You Need To Track Abby Tredway Your Music Staff Writer In September 2019, my friend showed me an app called Last.FM that tracks your music for you. It will give you a leader board of your top artists, albums, and tracks that you can separate from all-time to just that day. On top of that, Last.FM will also give you weekly listening reports that give a more in-depth analysis of how you listened to music that week. To use it, you connect the app with your streaming service, whether that be Apple Music, Spotify, Soundcloud, etc. Last.FM tracks music in terms of scrobbles, which is basically just a stream. To scrobble a song, you just have to listen to it all the way through for it to count. I honestly didn’t even use Last.FM that much in the first year I had it. I kind of forgot about it and would put my scrobbles in once every month or two, and I barely even checked the statistics. Looking back, my music taste wasn’t that varied either; it was a lot of the same artists/albums throughout those months. Then, around November, I discovered one of my favorite things about Last.FM - the website version. On the website, you have an actual profile where you can follow people, get music recommendations, and have a much more in-depth review of your scrobbles. I find that the website version is much more fun to

look at, and I love the feature of being able to follow people. With this, you can post comments on their profiles, see your music compatibility, and some of their statistics will show up on your weekly listening reports. I found that after using Last.FM, not only did my music taste evolve, but I also became a lot more interested in music all around. Four months into 2021, I am over halfway to beating my scrobbles from last year. It previously was a rare occurrence for me to get 1000 scrobbles a month, but this year I have had around 3000 scrobbles for each month! In conclusion, if you consider yourself as someone interested in music, getting an app to track your music is essential. Or, if you find yourself wanting to get more into music, getting Last.FM is a great way to start! Not only will it get you more interested in your own music, but it will also expand your music taste to genres you wouldn’t have listened to before.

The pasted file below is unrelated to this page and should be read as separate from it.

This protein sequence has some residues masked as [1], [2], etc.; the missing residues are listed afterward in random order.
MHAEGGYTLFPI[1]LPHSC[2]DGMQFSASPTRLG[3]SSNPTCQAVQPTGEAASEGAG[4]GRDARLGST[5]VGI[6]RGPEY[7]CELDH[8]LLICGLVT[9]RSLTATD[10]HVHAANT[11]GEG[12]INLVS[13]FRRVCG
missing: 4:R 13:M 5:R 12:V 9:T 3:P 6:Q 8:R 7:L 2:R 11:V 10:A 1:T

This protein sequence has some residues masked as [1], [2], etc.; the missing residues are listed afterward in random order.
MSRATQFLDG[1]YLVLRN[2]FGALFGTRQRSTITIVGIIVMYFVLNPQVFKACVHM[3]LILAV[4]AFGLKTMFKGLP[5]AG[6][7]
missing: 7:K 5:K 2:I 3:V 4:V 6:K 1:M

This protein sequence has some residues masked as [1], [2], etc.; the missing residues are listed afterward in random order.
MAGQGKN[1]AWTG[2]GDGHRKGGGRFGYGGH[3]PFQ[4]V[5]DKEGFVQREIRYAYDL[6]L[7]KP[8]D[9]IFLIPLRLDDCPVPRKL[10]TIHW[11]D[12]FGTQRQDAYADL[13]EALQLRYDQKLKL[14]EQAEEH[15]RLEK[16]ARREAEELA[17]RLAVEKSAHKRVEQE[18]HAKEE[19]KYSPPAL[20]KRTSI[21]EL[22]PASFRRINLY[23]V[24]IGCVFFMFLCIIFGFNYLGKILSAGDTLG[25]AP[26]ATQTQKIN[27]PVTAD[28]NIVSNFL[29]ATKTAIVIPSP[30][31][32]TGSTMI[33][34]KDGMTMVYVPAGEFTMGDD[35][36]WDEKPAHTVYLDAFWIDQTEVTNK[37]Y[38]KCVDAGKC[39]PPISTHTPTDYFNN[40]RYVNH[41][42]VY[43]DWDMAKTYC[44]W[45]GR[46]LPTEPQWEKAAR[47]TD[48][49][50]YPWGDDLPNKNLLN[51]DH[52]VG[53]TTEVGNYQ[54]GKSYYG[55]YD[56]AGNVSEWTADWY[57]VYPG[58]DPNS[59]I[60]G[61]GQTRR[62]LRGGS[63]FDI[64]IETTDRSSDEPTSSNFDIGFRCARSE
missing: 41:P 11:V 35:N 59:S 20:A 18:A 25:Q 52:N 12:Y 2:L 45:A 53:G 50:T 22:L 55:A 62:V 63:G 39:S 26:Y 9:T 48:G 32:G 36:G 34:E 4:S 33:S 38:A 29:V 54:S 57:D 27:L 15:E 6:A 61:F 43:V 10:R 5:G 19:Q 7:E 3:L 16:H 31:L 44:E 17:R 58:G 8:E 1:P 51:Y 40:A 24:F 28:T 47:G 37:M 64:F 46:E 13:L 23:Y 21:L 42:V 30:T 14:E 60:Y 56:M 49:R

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May 2021

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Features A Year For Achievements This last year has been absolutely bizarre in so many ways. It’s been slow and behind, and for some people, it’s been a struggle. It’s important though that through our struggles we find something that we can give ourselves credit for, no matter the size of what the achievement is - just that little sense of self worth during a time like this can go a long way. “For me personally, I am proud that during these hard times and confusion, that my community and family and friends have been able to keep their heads up and stay strong mentally, physically, and emotionally,” sophomore Owen Racis. “I like to see that others and myself have made it through and are now back to learning.” Focusing on those little achievements and being able to see past the bad and be proud of yourself is not only a great ‘habit’ to have, but also really good for your mental health. “Growing as a person and being happy with myself [is my achievement],” sophomore Abby Tredway said. Being proud of yourself no matter the circumstance can be hard in the society we live in today. A lot of people get weighed down by others’ expectations and, for some people, it’s hard to look past that and be individualistic and see your own self worth. Asking the question, “What am I proud of?” and having an answer or finding one is such a great start. “I’m proud of myself for trying out things that scare me,” sophomore Jenna Gordillo said. “I’d say [I’m proud of] everyone’s adaptability with all